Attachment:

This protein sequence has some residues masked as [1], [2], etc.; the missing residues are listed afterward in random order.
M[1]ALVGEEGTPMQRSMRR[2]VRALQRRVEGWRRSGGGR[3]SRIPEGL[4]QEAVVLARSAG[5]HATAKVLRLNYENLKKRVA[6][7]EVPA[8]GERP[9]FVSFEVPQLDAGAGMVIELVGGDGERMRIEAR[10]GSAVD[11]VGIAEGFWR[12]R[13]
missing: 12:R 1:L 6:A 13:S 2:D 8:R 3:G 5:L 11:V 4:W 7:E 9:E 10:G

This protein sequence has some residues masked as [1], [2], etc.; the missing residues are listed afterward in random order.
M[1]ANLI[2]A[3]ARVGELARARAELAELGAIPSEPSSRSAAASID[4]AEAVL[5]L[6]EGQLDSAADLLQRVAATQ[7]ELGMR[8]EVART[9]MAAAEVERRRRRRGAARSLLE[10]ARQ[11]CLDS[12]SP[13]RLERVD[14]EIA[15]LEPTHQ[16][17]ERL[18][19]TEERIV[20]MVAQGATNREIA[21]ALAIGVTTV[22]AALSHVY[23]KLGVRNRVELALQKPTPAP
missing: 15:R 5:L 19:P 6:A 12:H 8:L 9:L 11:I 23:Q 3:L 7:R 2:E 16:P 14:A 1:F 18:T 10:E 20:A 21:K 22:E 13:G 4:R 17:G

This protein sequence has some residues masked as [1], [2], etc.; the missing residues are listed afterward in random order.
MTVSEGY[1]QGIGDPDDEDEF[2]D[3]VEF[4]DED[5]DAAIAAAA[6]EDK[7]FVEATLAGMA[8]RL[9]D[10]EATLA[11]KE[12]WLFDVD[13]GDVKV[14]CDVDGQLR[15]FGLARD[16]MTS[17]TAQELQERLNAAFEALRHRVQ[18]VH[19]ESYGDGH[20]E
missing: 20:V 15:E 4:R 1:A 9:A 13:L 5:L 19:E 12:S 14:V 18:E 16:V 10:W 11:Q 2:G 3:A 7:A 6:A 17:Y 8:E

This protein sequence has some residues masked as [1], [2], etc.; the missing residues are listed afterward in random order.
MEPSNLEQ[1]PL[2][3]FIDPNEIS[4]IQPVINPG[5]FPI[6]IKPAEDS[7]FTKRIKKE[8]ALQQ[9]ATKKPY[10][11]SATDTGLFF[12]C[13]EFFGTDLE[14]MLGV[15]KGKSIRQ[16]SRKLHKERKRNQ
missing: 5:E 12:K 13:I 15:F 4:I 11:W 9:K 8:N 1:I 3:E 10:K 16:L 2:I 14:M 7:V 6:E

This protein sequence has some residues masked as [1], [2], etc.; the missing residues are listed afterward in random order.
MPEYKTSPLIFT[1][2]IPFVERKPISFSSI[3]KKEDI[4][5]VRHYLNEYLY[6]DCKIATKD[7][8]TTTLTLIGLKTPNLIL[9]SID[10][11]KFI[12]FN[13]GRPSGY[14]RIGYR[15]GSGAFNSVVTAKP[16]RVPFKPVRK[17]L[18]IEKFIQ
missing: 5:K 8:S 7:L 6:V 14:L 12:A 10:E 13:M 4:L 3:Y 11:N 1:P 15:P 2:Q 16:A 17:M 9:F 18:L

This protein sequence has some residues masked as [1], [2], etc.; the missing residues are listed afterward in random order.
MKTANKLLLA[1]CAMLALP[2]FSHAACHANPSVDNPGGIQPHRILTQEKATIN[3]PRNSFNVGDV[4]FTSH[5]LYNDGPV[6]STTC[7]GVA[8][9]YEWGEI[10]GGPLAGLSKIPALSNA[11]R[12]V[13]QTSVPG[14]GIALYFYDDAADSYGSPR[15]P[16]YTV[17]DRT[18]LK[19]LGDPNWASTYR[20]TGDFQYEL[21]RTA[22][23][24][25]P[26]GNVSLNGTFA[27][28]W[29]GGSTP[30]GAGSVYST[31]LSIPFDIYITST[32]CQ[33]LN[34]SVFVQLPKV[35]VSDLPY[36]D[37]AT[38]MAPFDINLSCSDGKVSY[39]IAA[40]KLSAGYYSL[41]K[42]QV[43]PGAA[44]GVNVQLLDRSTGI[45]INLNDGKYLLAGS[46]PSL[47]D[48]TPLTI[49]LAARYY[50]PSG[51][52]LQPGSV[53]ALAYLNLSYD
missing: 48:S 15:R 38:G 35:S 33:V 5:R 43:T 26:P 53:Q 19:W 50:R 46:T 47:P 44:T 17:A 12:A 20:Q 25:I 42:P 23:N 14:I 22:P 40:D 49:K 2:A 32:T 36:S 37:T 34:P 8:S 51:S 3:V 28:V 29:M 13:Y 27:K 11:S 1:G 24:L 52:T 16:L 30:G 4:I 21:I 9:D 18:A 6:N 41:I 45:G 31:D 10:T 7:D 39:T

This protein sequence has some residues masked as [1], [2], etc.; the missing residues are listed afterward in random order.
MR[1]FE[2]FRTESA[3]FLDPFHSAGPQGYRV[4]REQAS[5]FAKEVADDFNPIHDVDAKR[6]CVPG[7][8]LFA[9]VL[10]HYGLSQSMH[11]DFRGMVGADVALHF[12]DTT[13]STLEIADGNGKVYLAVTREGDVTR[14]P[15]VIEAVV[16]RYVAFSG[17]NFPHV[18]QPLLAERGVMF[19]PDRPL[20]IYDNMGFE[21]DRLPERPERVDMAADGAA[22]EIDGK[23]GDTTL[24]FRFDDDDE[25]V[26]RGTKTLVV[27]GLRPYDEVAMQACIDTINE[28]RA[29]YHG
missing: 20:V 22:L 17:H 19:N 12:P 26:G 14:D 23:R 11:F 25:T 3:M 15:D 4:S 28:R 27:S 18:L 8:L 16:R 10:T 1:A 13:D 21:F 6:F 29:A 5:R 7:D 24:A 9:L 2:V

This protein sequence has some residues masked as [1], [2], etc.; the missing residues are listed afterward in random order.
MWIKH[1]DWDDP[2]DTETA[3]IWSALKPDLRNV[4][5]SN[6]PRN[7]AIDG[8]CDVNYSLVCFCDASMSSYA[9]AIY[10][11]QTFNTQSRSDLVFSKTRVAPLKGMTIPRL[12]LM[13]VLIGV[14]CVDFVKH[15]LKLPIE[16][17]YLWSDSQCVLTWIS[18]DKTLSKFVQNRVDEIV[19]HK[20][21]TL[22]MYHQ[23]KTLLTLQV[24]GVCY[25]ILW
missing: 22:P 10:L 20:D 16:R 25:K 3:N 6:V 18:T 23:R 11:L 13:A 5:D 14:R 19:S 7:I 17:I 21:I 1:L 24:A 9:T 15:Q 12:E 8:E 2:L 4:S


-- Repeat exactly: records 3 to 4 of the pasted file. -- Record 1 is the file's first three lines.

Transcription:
This protein sequence has some residues masked as [1], [2], etc.; the missing residues are listed afterward in random order.
MTVSEGY[1]QGIGDPDDEDEF[2]D[3]VEF[4]DED[5]DAAIAAAA[6]EDK[7]FVEATLAGMA[8]RL[9]D[10]EATLA[11]KE[12]WLFDVD[13]GDVKV[14]CDVDGQLR[15]FGLARD[16]MTS[17]TAQELQERLNAAFEALRHRVQ[18]VH[19]ESYGDGH[20]E
missing: 20:V 15:E 4:R 1:A 9:A 13:L 5:L 19:E 12:S 14:V 18:E 16:V 10:W 11:Q 2:G 3:A 7:A 6:A 17:Y 8:E

This protein sequence has some residues masked as [1], [2], etc.; the missing residues are listed afterward in random order.
MEPSNLEQ[1]PL[2][3]FIDPNEIS[4]IQPVINPG[5]FPI[6]IKPAEDS[7]FTKRIKKE[8]ALQQ[9]ATKKPY[10][11]SATDTGLFF[12]C[13]EFFGTDLE[14]MLGV[15]KGKSIRQ[16]SRKLHKERKRNQ
missing: 5:E 12:K 13:I 15:F 4:I 11:W 9:K 8:N 1:I 3:E 10:K 16:L 2:I 14:M 7:V 6:E